Movie Review: A Woman, A Part


Elisabeth Subrin’s A Woman, A Part casts a critical lens at the film and television world as she takes a deep dive examination of what it means to age and what you do when your passion dims. Anna (Maggie Siff) a 44 year-old actress whose been working for as long as she can remember, has reached a critical breaking point in her career. Having been a long lasting character on a popular television series, she’s found her role growing increasingly dull as ageism and sexism become more prominent in her characters depiction. Fed up, she leaves L.A. in a fit of frustration and goes back to New York City, where she started and reunites with her friends Isaac (John Ortiz) and Kate (Cara Seymour).

However, having left both in unsatisfied places makes the reunion bitter sweet as Kate is grappling with recovery from her alcoholism as Isaac tries to balance his creative spirit with the less than thrilling actions of every day life, with Anna’s arrival proving to be the best scapegoat. Isaac puts her on a pedestal while Kate diminishes what she’s accomplished. They’re both still dealing with the fallout of her leaving and the hole it left in her absence. Both carry what if’s, Isaac in terms of a relationship with Anna and Kate in the thought of what would have happened if she had taken Anna’s place.

The performances are all wonderfully lived it, with Siff, Ortiz and Seymour all portraying a real sense of shared history, so involved in one another lives for such a deal of time that anything other than friendly intimacy is foreign to them. Seymour walks away with some of the greatest character beats however as a woman grappling with her demons, past and present, forcibly removing herself from what she loves in order to heal. None of them are in happy places in their lives, demonstrated by both the dialogue and performances, but also the ways in which they’re shot. Anna is the most obvious as we take in the empty space surrounding her, be it in L.A., New York, in her own house or on the streets, there’s an emptiness surrounding her.  Her life is bare. Take her apartment with it’s white walls, empty rooms and lack of signs of life to her friends, Kate, which is stacked to the brims with books and mementos documenting her rich with love life. It’s the dynamics between these characters and their feelings of discontentment that elevates A Woman, A Part from a smart character study to a film that unveils emotional introspection at every given turn, becoming something evocative and timely.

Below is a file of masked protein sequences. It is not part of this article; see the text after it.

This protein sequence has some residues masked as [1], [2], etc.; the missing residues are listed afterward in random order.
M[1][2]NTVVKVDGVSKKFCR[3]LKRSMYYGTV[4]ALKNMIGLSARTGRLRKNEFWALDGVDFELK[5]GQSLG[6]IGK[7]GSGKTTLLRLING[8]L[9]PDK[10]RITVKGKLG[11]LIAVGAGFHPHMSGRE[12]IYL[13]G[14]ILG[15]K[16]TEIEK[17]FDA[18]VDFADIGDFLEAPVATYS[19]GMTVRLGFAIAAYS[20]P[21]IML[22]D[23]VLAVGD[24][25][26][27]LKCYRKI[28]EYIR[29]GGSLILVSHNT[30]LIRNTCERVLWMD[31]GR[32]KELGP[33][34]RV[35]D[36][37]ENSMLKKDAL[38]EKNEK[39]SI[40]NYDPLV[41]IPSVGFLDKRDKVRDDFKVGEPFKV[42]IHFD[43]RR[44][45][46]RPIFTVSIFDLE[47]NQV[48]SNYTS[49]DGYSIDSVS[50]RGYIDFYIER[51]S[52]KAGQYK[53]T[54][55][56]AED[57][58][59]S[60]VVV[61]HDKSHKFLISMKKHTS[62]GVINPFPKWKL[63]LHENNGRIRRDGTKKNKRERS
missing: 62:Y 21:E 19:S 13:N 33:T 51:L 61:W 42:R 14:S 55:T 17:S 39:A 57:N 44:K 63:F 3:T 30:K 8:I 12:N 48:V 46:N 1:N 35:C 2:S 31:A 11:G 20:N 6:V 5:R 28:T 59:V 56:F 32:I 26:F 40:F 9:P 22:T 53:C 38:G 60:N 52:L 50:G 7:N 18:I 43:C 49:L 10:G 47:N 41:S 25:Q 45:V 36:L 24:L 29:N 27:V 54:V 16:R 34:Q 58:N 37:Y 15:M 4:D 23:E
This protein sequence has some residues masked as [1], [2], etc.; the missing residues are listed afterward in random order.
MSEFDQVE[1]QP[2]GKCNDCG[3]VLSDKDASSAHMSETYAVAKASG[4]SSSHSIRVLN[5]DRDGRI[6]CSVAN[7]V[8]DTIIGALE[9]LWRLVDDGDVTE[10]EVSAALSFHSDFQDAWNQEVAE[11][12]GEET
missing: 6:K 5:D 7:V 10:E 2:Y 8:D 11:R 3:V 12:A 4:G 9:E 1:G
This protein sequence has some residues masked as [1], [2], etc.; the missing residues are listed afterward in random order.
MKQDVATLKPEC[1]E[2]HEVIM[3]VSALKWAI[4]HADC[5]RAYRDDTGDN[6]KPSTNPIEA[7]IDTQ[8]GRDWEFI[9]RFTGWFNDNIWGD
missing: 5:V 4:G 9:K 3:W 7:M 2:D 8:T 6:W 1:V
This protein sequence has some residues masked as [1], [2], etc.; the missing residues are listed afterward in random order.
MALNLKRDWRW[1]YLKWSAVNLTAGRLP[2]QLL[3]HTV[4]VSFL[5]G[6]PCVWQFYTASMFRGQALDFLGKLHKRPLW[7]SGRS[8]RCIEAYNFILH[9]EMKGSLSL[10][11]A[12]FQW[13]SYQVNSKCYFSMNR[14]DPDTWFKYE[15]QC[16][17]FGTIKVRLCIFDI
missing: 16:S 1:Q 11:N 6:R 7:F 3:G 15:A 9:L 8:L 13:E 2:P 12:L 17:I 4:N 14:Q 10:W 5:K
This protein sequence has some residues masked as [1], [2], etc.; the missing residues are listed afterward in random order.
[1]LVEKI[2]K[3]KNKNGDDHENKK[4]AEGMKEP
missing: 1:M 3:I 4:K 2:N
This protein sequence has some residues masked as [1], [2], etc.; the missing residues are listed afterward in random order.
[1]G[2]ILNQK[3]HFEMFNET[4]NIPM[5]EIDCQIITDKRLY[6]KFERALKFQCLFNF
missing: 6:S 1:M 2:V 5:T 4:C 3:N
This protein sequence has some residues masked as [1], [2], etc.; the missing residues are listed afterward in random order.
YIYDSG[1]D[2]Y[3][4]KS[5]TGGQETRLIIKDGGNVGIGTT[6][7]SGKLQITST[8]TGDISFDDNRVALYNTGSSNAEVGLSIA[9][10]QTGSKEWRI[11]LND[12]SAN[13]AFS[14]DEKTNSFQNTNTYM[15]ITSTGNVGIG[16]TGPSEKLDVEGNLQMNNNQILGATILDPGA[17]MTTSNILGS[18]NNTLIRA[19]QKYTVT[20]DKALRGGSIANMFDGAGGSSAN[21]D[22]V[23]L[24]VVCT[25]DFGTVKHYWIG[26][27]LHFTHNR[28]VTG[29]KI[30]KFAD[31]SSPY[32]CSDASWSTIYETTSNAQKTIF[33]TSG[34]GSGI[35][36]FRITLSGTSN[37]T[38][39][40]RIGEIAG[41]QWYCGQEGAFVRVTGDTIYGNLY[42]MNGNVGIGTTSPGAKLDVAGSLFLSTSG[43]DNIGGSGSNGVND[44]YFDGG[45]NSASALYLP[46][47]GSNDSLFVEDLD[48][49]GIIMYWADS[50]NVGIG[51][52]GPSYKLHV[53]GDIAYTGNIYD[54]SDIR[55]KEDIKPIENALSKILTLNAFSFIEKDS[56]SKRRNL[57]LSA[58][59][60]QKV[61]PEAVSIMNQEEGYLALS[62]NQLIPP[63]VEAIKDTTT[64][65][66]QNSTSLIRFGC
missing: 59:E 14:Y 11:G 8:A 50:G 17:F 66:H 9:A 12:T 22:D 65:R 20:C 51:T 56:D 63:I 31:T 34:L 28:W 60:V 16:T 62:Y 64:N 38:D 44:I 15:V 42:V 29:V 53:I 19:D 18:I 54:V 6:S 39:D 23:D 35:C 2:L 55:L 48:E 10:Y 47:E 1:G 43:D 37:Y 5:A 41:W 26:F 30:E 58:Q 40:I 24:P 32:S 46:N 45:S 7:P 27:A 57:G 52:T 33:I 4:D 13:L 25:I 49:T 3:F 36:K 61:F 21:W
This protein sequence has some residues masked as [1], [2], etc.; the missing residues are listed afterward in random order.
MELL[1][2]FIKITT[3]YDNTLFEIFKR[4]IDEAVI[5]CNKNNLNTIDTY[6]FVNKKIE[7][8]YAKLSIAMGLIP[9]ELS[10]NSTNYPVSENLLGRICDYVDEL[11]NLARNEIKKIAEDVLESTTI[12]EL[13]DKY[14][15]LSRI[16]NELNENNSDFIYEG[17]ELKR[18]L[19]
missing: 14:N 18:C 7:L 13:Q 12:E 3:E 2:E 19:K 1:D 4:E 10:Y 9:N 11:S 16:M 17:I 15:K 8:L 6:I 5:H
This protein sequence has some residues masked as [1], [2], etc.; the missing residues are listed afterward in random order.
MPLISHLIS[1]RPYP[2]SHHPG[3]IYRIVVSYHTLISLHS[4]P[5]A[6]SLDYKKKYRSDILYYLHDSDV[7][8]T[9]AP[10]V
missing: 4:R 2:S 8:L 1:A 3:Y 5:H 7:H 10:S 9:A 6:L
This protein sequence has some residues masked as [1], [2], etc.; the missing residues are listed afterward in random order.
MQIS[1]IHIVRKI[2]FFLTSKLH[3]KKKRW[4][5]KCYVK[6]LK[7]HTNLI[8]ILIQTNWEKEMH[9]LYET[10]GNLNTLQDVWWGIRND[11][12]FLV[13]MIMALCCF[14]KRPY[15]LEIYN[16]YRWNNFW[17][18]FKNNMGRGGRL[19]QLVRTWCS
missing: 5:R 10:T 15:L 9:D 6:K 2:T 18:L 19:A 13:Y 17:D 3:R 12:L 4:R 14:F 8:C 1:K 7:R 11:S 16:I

Of the many themes that the script plays with, ageism and sexism are the strongest and play into the films story enormously. Anna is finding it hard to move forward with any substantial work while Kate is unable to land on a line of work that makes her as happy as performing did. The script doesn’t tread lightly on it’s message of how difficult it is to be an actress, especially one older than 40, in Hollywood.

Beyond the wonderful performances and critical take on the film industry (always needed), Subrin’s direction is gorgeously rendered, especially moments with Anna alone as she looses herself in her own mind, be it as she daydreams she’s lying face down in a crowded street as people pay her no mind, or in the middle of her kitchen floor, desperately avoiding commitments or anything that could cause her more stress. It perfectly captures the isolation she’s feeling in both her professional and personal life. It’s those intimate moments between Anna and her friends, Kate in particular, that so tenderly demonstrate the female experience. Female friendship in film is so little explored and Kate and Anna are both toxic in their relationship and also understand one another the best, even after years of separation. In their shared gazes, shifting smiles and conversations that can turn ugly in the blink of an eye, Subrin captures it all with grace and delicacy, refusing to paint either as victim or antagonist, instead portraying both as humans with flaws who are doing the best that they can.

A Woman, A Part is a strong showcase for all involved, Subrin in particular, who’s innovative and artful direction inspires a sense of wonder, prompting the audience to want to learn more about Isaac, Kate and Anna and their relationship, both in the past and present but also what comes after. A WomanA Part is excellent storytelling from start to finish and I can’t wait to see what story Subrin tells next.


She is a 23 year old in Boston MA. She is hugely passionate about film, television and writing. Along with theyoungfolks, she also is a contributor over at . You can contact her on Twitter (@AllysonAJ) or via email: